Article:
The Immortal Beethoven

The Immortal Beethoven Photo: NZSO

Over the next four Saturdays we embark on a thrilling exploration by the New Zealand Symphony Orchestra, of Ludwig van Beethoven’s nine symphonies, each offering a different portrait of the composer, from his classical beginnings to the heroism of his middle period and then the complexity of his last works.

Arguably the greatest symphonist, Beethoven began his revolutionary career by looking back to past masters Mozart and Haydn. His First Symphony is filled with the beautiful grace and balance of the 18th Century. Written in 1800, incredible and appropriate start to the new century.

His Second Symphony, first performed three years later, is a step forward – self-assured and confident, with an infectious energy. By this stage, and only in his early 30s, Beethoven was facing the reality of his increasing deafness.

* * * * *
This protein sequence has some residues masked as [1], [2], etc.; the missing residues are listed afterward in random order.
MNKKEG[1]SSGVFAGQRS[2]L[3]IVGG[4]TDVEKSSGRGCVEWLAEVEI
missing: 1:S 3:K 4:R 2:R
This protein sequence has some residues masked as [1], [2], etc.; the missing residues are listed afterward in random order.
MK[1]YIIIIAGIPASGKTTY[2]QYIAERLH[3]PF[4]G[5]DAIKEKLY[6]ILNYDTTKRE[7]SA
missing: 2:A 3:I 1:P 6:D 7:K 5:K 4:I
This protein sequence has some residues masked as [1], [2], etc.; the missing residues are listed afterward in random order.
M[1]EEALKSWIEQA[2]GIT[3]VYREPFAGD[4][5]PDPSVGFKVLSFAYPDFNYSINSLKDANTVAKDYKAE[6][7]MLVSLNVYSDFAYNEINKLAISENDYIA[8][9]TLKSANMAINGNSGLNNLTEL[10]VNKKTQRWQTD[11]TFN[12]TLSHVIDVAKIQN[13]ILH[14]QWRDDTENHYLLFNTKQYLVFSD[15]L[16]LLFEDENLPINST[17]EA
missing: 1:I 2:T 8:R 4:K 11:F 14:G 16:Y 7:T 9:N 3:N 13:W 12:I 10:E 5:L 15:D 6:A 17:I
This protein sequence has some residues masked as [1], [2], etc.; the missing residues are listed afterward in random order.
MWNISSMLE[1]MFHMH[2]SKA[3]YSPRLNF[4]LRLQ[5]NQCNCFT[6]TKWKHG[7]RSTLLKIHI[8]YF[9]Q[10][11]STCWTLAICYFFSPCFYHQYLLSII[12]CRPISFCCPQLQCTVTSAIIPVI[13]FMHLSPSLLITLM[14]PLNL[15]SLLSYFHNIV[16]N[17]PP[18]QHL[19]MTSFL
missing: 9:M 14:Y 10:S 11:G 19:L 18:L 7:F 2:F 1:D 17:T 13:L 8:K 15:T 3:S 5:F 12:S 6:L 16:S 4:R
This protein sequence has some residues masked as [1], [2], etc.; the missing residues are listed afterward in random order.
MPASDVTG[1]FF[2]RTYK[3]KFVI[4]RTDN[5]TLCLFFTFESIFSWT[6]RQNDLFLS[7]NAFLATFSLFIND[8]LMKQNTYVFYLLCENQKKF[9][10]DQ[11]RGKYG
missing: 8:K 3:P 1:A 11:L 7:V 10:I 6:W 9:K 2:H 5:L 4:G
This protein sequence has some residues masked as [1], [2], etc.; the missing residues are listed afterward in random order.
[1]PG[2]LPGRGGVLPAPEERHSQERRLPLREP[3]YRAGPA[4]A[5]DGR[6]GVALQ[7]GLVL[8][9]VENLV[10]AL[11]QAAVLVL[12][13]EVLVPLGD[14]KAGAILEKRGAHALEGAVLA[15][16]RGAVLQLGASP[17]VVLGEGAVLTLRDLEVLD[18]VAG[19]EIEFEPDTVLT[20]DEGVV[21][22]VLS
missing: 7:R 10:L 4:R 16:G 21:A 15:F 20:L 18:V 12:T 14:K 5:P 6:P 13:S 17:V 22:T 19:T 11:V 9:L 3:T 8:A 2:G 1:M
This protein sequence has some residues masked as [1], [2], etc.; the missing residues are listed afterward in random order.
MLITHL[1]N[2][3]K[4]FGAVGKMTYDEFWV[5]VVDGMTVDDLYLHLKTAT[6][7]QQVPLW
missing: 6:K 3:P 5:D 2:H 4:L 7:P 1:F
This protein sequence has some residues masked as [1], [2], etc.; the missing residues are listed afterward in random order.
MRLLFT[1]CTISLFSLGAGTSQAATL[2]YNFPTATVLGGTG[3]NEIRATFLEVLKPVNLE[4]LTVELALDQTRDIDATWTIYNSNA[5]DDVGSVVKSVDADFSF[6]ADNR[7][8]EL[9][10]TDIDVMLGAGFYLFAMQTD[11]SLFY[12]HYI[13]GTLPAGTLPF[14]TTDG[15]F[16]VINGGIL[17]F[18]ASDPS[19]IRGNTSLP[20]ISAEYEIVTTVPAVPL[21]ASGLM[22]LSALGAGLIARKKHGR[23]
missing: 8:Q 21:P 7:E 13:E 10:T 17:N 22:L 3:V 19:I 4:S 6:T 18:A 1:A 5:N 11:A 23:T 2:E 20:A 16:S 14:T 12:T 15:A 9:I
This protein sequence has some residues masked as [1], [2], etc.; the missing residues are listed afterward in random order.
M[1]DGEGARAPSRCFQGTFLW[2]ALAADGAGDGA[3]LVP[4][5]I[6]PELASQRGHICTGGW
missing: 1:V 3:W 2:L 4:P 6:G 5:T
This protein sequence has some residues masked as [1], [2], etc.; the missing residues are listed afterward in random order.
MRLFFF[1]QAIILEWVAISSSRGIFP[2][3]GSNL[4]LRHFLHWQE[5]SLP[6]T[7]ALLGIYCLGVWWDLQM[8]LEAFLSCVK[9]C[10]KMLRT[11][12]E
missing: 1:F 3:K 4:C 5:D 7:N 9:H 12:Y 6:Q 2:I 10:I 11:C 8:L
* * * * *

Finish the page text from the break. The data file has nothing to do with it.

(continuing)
Devoting his life to art, he carved out a new, heroic path that inspired one of the most magnificent symphonies in the repertoire. The triumphant Symphony No. 3 – known as the Eroica – is a revolutionary work that set forth a new credo for instrumental music. Nothing would ever be the same again.

Recorded live in Wellington’s Michael Fowler Centre by RNZ Concert